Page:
“We have more power because we know more. They’ve given me earplugs for the noise at least.”
The speaker of those words is Venezuelan metalworker Miguel Moreno. He had recently attended a showing of Charlie Chaplin’s classic 1936 film, “Modern Times,” that resulted in his making some demands at his workplace.
The film showings are the latest project of President Hugo Chavez’s government aimed at empowering the workers by informing them of their rights. The project is being sponsored by a new agency of the Labor ministry which says Venezuelan workers need all the power they can get, citing the more than 1,500 workers that are killed and the thousands injured yearly in industrial accidents.
The mover and shaker behind the film showings is Jhonny Picone, a top Labor Ministry official. He says the grim and dehumanizing factory conditions depicted in the film are the “norm” in Venezuelan factories.
Under Picone’s leadership the film has been shown 1,000 times in 14 states and has educated workers as to their health and safety rights.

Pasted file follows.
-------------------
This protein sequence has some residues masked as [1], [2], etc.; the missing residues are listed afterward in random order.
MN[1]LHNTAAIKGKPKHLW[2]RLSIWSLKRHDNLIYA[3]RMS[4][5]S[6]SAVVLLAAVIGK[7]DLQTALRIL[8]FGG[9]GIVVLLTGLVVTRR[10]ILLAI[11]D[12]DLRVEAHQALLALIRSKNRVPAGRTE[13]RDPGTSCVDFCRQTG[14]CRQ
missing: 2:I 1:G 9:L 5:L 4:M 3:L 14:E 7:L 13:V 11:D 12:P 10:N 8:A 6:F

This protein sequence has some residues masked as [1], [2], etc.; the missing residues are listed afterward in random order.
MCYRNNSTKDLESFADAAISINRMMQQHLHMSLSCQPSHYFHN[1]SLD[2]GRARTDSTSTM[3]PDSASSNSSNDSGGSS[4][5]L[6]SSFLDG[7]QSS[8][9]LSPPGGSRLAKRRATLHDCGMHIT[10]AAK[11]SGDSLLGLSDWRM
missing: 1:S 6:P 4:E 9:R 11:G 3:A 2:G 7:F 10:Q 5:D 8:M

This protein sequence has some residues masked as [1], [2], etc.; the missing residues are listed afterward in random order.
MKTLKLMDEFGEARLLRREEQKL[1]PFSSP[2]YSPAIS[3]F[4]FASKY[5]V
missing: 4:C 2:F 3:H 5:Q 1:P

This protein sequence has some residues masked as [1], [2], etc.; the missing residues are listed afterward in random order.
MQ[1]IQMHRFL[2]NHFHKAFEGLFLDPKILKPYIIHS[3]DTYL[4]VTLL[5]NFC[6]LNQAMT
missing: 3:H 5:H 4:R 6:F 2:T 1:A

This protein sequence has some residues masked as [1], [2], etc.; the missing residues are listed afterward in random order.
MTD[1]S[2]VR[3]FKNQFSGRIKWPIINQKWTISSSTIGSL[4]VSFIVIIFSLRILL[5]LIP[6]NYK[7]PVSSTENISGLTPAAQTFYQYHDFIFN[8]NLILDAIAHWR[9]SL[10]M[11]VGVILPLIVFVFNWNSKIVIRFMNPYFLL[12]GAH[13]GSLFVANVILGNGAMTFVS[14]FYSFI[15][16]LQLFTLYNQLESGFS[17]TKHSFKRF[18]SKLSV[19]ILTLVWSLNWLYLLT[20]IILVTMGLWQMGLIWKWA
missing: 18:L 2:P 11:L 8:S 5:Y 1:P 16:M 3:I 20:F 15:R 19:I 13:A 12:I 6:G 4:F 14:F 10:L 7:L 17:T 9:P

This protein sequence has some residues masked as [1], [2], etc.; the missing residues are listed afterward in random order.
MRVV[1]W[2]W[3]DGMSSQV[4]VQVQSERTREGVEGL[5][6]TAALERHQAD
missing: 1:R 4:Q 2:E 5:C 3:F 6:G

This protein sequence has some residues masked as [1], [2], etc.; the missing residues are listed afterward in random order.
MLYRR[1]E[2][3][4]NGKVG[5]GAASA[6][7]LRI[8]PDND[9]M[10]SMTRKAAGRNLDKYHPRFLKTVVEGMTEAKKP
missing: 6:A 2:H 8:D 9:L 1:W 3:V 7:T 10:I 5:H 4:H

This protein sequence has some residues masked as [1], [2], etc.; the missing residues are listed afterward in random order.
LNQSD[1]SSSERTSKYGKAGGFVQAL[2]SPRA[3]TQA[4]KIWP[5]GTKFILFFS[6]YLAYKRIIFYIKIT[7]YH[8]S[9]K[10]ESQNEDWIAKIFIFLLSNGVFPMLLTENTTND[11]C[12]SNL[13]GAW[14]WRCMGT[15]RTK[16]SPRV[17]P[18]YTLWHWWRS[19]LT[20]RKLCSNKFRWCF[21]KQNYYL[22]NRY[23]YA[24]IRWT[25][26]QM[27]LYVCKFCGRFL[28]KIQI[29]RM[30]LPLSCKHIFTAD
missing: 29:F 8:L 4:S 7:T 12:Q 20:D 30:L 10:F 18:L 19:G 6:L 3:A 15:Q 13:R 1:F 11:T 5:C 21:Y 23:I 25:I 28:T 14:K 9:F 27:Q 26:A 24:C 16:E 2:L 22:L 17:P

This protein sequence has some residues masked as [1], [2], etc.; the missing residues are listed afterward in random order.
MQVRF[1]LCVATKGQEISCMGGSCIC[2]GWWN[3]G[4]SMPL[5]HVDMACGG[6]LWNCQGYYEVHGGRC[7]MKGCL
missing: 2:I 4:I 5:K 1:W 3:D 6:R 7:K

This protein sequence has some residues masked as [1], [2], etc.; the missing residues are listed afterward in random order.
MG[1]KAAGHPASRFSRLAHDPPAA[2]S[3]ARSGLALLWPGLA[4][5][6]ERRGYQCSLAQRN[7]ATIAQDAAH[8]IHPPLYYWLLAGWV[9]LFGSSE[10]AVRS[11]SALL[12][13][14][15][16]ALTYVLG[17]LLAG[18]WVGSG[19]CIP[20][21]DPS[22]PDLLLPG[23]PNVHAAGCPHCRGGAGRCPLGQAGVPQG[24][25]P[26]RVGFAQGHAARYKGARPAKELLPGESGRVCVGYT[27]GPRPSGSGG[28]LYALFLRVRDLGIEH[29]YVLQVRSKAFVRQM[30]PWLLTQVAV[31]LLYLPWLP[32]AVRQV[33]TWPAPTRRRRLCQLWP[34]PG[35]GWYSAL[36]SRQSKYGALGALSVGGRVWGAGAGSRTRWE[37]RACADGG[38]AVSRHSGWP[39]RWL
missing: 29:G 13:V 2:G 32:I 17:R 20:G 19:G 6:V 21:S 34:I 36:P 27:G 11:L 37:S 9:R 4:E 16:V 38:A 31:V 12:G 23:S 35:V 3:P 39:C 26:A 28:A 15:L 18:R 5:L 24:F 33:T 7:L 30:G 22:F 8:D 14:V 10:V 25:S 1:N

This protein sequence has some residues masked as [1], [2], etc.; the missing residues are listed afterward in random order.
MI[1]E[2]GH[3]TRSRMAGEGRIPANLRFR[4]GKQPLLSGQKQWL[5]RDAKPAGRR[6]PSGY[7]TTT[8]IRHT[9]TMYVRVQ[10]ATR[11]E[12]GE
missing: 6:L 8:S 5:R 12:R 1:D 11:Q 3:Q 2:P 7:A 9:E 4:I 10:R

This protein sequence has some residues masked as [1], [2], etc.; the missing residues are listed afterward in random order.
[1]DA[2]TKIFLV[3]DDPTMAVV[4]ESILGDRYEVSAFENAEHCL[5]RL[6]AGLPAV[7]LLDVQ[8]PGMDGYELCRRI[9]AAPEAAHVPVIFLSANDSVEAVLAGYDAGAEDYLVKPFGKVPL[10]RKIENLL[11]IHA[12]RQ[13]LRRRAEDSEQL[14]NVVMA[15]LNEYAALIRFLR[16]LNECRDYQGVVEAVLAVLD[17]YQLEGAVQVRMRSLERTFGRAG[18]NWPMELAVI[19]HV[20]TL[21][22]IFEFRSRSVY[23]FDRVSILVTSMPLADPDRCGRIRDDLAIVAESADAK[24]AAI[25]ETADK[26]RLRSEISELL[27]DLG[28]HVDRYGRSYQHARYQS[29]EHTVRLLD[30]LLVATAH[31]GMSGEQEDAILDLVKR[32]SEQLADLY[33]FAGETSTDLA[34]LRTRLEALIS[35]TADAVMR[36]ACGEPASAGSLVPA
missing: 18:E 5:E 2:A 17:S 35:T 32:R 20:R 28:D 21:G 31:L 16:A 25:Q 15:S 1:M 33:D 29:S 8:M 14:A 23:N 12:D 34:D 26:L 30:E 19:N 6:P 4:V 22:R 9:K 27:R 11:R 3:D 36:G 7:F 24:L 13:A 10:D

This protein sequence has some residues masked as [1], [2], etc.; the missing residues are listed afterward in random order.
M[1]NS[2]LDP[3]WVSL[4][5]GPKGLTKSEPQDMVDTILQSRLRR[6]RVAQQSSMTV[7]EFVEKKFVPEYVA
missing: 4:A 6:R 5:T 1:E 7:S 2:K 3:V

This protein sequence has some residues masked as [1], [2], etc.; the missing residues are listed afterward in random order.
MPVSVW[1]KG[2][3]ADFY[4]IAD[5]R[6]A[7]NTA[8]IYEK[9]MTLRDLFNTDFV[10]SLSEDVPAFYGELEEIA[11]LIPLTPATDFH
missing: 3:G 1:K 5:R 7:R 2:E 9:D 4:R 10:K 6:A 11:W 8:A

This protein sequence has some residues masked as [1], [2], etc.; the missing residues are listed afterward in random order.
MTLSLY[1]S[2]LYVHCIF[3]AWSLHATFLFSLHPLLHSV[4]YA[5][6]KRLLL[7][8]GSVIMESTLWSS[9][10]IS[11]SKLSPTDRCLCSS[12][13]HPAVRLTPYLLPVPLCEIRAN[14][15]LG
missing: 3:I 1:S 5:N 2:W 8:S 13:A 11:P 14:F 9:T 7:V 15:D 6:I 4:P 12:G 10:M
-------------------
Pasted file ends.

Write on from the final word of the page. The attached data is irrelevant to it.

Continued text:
Chavez’s detractors in the business sector complain the film is an example of the president’s simplistic, outdated and business-unfriendly policies. Sound familiar?
But for 29-year-old minimum wage worker Roberto Maldano, who works at a poultry plant, the Little Tramp has also made a difference. “Charlie Chaplin ends up crazy, and I feel that way too sometimes,” he said. After watching the film and hearing the talk given by the Labor Ministry officials, he felt empowered enough to demand gloves and soap from his employer-and got them.
Welcome back, Charlie.